Australian director Justin Kurzel graduates from directing Michael Fassbender and Marion Cotillard in Wlliam Shakespeare’s Macbeth (2015) to directing Michael Fassbender and Marion Cotillard in game series spinoff Assassin’s Creed. Well, fair enough, you go where you can. What we have here is a rather serious-minded movie based on a video game. That’s odd then.
There aren’t many laughs in Assassin’s Creed. The fun, as with the video game, I guess, comes from all the violence and killings, and there are plenty of both, especially in a movie that is classed by the BBFC as 12 certificate ‘moderate violence’. Largely going the route of avoiding showing the blood, suffering and injury involved in the depicted violence doesn’t change a thing.
There’s also a BBFC warning about ‘infrequent strong language’, which seems to consist solely of the hero asking ‘what the f*** is going on?’ Odd to have one F word in a movie, but then it’s more effective that way (James Franco, I’m talking to you), and everyone will happily agree with Fassbender when he asks his expletive-deleted question of Cotillard. In just a minute, I’ll try to explain to you what the f*** is going on in Assassin’s Creed.
In fairness, I suppose the screenplay by Michael Lesslie, Adam Cooper and Bill Collage is not bad considering it is based on a video game series created by Patrick Désilets, Corey May and Jade Raymond, who oddly are uncredited. The new original story expands the series’ mythology, which is good for the movie. They manage to pull in everything we know about old Spain, the Spanish Inquisition, Christopher Columbus and the Alhambra palace in Granada. But the film, though, has an unwieldy three time frame construction, 1492, 1986 and 2016, and introducing action in the three eras gives the movie problems in settling down.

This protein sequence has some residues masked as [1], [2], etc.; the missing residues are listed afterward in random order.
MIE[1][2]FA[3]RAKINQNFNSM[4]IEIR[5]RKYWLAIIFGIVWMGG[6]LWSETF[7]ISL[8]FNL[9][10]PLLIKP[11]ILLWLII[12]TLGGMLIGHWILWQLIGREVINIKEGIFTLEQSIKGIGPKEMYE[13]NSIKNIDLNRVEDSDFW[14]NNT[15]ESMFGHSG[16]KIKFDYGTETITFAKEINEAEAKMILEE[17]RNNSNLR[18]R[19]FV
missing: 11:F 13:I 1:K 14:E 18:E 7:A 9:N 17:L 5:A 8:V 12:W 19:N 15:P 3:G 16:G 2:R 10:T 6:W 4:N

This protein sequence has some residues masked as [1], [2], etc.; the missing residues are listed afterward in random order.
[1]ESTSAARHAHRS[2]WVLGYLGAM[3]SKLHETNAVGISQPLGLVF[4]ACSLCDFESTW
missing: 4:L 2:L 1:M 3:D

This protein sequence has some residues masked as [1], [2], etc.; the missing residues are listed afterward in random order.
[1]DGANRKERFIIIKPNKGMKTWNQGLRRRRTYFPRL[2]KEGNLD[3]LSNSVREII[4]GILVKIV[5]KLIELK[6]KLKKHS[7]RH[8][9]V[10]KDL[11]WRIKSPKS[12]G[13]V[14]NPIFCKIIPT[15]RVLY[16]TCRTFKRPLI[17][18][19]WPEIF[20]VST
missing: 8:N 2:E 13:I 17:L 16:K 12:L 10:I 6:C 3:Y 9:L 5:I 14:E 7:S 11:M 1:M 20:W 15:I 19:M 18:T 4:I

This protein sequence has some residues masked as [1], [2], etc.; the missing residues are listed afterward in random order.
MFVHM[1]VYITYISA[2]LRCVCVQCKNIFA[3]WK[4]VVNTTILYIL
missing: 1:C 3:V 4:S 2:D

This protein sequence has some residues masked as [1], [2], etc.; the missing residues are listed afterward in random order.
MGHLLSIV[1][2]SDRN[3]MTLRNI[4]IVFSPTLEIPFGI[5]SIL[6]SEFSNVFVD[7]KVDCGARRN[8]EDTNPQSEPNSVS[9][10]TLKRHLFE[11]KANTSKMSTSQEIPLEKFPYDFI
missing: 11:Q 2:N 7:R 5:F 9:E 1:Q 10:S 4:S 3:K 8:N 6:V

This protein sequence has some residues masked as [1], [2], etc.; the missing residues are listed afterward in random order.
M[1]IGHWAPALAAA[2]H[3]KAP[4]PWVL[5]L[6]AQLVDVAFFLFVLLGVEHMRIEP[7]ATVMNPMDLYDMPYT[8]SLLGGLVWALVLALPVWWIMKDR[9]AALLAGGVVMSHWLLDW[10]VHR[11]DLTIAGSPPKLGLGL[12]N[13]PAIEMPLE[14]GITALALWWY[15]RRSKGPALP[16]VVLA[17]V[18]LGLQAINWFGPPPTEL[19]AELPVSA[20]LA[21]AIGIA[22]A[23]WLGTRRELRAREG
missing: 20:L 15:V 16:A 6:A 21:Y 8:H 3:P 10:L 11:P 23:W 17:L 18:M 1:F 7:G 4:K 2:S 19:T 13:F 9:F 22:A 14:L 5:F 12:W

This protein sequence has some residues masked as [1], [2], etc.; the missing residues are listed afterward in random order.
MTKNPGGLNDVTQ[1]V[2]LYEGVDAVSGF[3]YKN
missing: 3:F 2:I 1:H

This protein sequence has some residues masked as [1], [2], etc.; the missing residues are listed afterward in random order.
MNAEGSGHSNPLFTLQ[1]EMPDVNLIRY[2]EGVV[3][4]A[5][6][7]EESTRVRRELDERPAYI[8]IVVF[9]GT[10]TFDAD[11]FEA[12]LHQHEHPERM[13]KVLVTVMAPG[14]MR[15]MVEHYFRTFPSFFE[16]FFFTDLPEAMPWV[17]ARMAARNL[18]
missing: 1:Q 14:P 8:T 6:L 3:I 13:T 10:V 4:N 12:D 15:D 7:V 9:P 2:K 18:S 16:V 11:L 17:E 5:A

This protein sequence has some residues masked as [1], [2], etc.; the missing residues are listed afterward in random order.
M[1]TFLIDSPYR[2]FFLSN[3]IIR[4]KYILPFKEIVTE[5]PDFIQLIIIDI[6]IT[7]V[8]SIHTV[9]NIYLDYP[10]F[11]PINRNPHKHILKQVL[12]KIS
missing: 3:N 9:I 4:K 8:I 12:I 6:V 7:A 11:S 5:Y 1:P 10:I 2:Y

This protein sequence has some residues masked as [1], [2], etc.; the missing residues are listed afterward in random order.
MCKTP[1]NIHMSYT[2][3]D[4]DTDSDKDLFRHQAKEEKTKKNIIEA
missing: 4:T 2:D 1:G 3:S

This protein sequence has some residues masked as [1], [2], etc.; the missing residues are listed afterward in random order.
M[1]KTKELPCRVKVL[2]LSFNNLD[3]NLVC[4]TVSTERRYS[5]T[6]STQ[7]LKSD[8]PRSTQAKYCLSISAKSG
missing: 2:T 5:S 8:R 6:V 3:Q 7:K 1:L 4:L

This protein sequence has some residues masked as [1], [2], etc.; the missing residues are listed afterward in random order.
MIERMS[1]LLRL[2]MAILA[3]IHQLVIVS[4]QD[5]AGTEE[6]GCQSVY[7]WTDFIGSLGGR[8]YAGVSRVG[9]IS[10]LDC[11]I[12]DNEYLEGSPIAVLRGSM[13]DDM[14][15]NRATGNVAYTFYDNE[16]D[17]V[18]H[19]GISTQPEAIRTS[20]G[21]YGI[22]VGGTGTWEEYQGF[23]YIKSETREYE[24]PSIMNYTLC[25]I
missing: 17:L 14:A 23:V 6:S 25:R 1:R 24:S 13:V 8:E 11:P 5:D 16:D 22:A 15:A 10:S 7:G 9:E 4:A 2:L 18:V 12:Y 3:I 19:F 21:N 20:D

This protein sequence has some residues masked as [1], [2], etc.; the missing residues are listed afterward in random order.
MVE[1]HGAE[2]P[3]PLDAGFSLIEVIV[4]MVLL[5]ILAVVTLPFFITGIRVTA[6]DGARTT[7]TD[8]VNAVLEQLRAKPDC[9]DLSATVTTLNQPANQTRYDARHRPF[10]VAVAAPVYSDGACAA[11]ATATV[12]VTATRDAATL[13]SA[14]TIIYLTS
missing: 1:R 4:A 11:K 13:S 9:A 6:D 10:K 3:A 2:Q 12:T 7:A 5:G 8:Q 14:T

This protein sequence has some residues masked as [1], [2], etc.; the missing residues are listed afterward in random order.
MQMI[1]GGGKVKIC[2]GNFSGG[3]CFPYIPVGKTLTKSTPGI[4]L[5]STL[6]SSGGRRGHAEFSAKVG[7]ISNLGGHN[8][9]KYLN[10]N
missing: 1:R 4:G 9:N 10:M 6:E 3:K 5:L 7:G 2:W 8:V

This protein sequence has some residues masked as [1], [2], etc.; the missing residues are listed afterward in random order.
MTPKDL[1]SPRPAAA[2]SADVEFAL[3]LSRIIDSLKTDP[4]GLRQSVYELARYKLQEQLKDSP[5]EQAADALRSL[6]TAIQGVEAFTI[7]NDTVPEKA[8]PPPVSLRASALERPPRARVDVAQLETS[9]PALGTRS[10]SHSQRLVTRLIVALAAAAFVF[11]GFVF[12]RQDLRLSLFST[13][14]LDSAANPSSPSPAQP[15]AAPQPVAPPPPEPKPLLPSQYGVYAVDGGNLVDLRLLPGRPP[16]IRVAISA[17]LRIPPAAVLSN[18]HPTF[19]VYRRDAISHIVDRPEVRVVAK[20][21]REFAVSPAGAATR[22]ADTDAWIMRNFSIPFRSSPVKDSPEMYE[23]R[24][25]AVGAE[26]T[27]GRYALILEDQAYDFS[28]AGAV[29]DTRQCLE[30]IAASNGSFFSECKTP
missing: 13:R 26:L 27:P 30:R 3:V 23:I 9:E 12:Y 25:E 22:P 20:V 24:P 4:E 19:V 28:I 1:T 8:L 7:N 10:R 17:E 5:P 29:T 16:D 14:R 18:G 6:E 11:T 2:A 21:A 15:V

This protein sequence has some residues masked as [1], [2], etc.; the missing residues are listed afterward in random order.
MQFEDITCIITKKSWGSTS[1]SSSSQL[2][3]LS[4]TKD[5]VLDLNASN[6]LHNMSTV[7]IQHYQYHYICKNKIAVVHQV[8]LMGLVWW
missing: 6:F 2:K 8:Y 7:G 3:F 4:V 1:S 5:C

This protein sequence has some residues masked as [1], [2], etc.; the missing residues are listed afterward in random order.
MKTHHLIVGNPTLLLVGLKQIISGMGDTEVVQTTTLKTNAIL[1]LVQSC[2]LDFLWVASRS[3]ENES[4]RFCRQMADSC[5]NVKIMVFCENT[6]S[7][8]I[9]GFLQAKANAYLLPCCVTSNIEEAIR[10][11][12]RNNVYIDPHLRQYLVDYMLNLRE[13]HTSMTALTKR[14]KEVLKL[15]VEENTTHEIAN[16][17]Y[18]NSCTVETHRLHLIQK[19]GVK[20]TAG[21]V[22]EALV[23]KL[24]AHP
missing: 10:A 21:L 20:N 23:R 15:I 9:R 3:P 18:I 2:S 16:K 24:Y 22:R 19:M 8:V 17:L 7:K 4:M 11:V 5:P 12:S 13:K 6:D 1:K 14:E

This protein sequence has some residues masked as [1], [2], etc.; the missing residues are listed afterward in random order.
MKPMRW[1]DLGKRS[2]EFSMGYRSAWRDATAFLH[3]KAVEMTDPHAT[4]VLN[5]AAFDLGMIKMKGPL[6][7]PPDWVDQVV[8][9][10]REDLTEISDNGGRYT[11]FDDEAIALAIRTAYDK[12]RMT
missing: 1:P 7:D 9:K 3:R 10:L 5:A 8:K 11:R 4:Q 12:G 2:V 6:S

So we have cards at the start before the title telling us the Assassin’s Creed mumbo jumbo, then later characters telling each other the same stuff, and repeating it, so we all know we are on the right same page. That must have helped the guy who arrived late after the explanation cards and sat in front of me. Hey man, just try to get there on time next time, huh?